The pool here at the RV park is a little sanctuary for me. I don’t have to visit every day; we usually make it over there about 2 or 3 times a week — but just having access to the cooling, refreshing water is something special for me. Go figure. I’ve always liked the water but never been big on boats. We seem to gravitate to lakesides when we travel and we love walking along the shoreline. I guess on some level the pool is an extension of a lifelong love of water.
Lately the joy has been somewhat stifled by the fact that the poolside clock quit working. Again.
Upon investigation I realized that the cheap plastic clock on the wall was the same kind of cheap plastic clock most of us would have on our kitchen wall — which is to say there was no protection whatsoever from the weather. Eventually the clock gets corroded or gunk’ed up and stops working.
Which brought to mind the question, “What makes a clock an outdoor clock”? And where do you find them?
It turns out that in todays utilitarian society there’s not a lot of difference. We found one at Lowes advertised as an Indoor/Outdoor clock. It’s 14” in diameter to all us poor-eyesighted seniors can see what time it is from the pool. But the only difference I can tell between the indoor clock and the indoor/outdoor clock is a little plastic cup that slips over the mechanism on the back side of the device.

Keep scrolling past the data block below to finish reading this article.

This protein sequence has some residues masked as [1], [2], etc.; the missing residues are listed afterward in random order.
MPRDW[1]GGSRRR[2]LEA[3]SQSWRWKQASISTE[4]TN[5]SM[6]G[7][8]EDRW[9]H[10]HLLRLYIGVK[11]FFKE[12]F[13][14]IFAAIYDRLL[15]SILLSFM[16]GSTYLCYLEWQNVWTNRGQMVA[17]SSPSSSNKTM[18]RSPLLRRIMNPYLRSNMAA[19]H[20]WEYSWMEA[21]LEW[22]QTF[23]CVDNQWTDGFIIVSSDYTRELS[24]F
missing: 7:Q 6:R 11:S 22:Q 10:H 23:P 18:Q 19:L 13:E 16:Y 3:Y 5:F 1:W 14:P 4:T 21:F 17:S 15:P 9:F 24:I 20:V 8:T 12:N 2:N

We bought it (on sale for 50% off) and hung it up. We’ll see how long an “outdoor” clock lasts. What the heck, life’s too short to get sunburned just because you don’t know how long you’ve been out in the sun!
On quite another tack, I’ve been interested all the way through the season to notice how many/how few make use of the pool. During the peak season there were plenty days when there might have been 18 in the pool at any one time — and much of the time even fewer — but with a park that has 200 sites that seems a small number! Lately we are down to 6 or 8 of us at any one time — and for us that’s only about 1 hour a day.
This time of year there’s no need for a pool heater — the water is staying quite warm with the heater turned off. We’re told that later in the summer it will be like bath water — which was told us with a note of disgust — but personally, it sounds quite delightful! 🙂